Identifying Patterns of Alcohol Use and Obesity‐Related Factors Among Emerging Adults: A Behavioral Economic Analysis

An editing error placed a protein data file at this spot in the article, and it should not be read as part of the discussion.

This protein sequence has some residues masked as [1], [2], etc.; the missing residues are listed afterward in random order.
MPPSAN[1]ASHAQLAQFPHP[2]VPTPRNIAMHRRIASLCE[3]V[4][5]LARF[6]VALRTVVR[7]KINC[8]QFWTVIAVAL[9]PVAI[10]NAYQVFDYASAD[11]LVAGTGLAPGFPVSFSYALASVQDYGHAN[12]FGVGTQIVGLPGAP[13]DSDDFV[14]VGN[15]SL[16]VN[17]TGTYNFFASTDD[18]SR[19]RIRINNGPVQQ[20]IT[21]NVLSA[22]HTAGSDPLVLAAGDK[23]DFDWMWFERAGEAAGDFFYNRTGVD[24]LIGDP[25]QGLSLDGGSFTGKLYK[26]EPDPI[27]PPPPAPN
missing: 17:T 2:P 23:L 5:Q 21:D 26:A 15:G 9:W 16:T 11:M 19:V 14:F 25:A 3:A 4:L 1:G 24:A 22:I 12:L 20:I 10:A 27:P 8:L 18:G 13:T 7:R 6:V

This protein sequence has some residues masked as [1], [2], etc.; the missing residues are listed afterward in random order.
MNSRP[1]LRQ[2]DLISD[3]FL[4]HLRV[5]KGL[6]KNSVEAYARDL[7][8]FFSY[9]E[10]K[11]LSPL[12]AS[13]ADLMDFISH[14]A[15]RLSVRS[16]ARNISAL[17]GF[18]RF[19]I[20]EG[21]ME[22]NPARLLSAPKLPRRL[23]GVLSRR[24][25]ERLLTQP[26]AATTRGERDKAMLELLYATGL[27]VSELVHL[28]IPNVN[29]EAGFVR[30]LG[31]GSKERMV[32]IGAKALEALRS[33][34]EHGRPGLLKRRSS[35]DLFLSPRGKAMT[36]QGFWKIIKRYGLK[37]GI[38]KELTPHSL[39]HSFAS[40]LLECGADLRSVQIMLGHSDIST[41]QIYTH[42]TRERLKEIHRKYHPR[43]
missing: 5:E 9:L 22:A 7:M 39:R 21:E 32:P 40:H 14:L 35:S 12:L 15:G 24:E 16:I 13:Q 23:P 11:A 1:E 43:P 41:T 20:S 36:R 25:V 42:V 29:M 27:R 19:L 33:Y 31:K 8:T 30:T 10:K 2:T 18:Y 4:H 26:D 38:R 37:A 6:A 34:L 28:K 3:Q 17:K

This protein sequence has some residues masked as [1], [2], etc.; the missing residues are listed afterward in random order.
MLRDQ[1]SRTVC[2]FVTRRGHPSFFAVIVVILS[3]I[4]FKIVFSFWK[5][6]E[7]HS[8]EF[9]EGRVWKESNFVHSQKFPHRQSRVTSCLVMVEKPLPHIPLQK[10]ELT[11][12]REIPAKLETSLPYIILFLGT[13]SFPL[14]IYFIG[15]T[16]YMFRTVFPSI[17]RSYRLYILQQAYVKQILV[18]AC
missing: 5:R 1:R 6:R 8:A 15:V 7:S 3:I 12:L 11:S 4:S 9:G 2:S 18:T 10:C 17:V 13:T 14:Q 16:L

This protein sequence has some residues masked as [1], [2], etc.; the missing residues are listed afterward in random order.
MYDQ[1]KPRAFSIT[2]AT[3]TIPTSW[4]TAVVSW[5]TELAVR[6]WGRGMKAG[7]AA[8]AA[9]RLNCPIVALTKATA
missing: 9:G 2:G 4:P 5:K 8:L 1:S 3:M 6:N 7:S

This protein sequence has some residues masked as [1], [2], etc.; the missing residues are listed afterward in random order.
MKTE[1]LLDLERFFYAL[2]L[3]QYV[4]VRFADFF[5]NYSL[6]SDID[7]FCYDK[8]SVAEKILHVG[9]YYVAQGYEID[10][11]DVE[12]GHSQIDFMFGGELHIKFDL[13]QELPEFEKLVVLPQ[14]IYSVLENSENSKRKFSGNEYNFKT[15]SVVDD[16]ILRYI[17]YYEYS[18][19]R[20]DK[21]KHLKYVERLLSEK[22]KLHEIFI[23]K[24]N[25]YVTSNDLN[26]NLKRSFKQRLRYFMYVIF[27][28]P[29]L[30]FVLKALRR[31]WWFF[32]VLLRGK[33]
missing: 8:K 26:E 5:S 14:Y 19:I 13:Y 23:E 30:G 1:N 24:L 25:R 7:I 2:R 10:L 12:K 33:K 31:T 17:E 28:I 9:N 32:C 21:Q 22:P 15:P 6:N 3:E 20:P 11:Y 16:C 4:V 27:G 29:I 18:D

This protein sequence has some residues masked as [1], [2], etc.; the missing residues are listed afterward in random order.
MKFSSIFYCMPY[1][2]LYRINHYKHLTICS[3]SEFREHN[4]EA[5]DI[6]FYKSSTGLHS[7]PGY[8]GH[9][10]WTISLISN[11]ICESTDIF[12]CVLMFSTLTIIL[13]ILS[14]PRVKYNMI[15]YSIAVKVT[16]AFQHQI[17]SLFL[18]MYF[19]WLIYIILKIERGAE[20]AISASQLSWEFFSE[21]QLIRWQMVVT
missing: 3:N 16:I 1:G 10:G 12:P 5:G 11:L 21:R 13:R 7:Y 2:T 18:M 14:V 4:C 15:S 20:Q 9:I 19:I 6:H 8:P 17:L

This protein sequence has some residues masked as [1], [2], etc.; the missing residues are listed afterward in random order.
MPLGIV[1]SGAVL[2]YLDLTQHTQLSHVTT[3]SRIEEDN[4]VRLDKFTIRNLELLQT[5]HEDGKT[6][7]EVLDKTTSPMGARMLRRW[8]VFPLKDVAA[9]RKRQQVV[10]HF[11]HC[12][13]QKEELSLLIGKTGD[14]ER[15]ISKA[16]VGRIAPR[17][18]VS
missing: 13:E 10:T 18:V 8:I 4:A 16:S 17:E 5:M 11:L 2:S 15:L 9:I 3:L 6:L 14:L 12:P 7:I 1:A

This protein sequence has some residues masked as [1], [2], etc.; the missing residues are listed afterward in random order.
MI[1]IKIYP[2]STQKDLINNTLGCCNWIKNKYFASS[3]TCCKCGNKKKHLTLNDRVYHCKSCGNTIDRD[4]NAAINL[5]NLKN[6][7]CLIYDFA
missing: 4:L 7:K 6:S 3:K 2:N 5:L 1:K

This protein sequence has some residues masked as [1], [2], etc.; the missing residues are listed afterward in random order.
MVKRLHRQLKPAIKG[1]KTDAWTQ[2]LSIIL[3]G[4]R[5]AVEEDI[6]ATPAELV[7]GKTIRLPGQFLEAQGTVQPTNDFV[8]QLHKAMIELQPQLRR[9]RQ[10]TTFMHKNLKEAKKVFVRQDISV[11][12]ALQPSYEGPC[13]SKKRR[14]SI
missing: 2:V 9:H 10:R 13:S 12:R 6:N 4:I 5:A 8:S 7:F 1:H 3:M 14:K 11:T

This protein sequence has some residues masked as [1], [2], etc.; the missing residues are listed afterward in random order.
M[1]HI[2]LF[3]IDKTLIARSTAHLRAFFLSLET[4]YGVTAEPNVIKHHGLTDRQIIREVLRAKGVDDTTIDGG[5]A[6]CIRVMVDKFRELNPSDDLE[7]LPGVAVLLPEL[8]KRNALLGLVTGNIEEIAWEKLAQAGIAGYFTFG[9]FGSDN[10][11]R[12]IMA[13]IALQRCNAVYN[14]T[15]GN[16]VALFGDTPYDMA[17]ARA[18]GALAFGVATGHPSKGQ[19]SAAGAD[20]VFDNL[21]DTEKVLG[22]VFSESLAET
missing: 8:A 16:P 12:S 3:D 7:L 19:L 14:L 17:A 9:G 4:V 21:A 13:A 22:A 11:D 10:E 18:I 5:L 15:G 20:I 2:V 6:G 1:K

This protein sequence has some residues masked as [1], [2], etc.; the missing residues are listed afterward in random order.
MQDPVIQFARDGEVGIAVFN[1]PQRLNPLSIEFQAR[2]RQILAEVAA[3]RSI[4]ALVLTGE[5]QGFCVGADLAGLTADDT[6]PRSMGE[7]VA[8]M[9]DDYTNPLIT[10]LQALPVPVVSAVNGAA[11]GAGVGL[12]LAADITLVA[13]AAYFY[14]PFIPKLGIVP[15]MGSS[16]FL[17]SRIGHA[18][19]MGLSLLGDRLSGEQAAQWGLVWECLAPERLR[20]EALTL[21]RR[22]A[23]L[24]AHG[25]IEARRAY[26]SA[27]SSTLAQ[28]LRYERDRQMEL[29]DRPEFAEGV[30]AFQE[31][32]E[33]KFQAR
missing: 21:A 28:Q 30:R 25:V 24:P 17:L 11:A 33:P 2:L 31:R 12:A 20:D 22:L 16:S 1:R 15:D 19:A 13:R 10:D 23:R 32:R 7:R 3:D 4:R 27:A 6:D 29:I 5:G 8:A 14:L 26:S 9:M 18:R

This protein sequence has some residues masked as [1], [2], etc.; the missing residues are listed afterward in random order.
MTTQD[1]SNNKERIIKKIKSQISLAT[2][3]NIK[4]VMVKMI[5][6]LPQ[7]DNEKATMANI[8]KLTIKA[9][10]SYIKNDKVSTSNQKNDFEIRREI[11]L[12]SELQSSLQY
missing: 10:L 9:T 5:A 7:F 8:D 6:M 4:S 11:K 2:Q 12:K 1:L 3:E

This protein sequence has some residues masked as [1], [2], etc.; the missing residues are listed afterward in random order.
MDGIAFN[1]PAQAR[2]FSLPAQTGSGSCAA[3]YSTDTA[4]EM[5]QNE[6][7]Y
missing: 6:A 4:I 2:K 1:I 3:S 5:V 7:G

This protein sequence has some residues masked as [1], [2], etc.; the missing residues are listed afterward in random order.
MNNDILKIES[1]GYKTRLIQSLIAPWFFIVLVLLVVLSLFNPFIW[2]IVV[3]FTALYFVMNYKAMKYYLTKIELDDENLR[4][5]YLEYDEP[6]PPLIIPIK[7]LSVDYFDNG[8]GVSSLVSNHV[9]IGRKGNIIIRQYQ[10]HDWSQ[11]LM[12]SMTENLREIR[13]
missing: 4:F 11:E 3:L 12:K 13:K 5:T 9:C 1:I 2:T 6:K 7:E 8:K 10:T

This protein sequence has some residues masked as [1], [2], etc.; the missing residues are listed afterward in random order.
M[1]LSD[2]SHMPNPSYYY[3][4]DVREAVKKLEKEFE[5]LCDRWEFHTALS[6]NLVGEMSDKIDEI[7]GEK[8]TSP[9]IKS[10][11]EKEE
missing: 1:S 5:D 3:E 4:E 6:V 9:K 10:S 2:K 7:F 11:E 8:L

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BACKGROUND: Although heavy alcohol consumption and maladaptive eating behaviors have been shown to co-occur among college students, less is known about the co-occurrence of these behaviors in a more diverse community-dwelling, emerging adult sample. The purpose of this study was to: (i) identify classes of emerging adults by their reported alcohol consumption patterns, food addiction symptoms, and body mass index; and (ii) determine whether these classes differed on indices of behavioral economic reinforcer pathology (e.g., environmental reward deprivation, impulsivity, alcohol demand). METHOD: Emerging adult participants were recruited as part of a study on risky alcohol use (n = 602; 47% white, 41.5% Black; mean age = 22.63, SD = 1.03). Participants completed questionnaires on alcohol and food-related risk factors and underwent anthropometric assessment. RESULTS: Latent profile analysis suggested a four-profile solution: a moderate alcohol severity, overweight profile (Profile 1; n = 424, 70.4%), a moderate alcohol severity, moderate food addiction + obese profile (Profile 2; n = 93, 15.4%), a high alcohol severity, high food addiction + obese profile (Profile 3; n = 44, 7.3%), and a high alcohol severity, overweight profile (Profile 4; n = 41, 6.8%). Individuals in Profile 1 reported significantly lower levels of environmental reward deprivation than either Profile 2 or 3, and participants in Profile 3 reported significantly higher environmental reward deprivation than those in Profile 4 (p < 0.001). Profile 4 demonstrated significantly higher alcohol demand intensity and Omax and lower demand elasticity than Profile 1, Profile 2, or Profile 3. Profile 4 also demonstrated significantly greater proportionate substance-related reinforcement than Profile 1 (p < 0.001) and Profile 2 (p = 0.004). CONCLUSION: Maladaptive eating patterns and alcohol consumption may share common risk factors for reinforcer pathology including environmental reward deprivation, impulsivity, and elevated alcohol demand.
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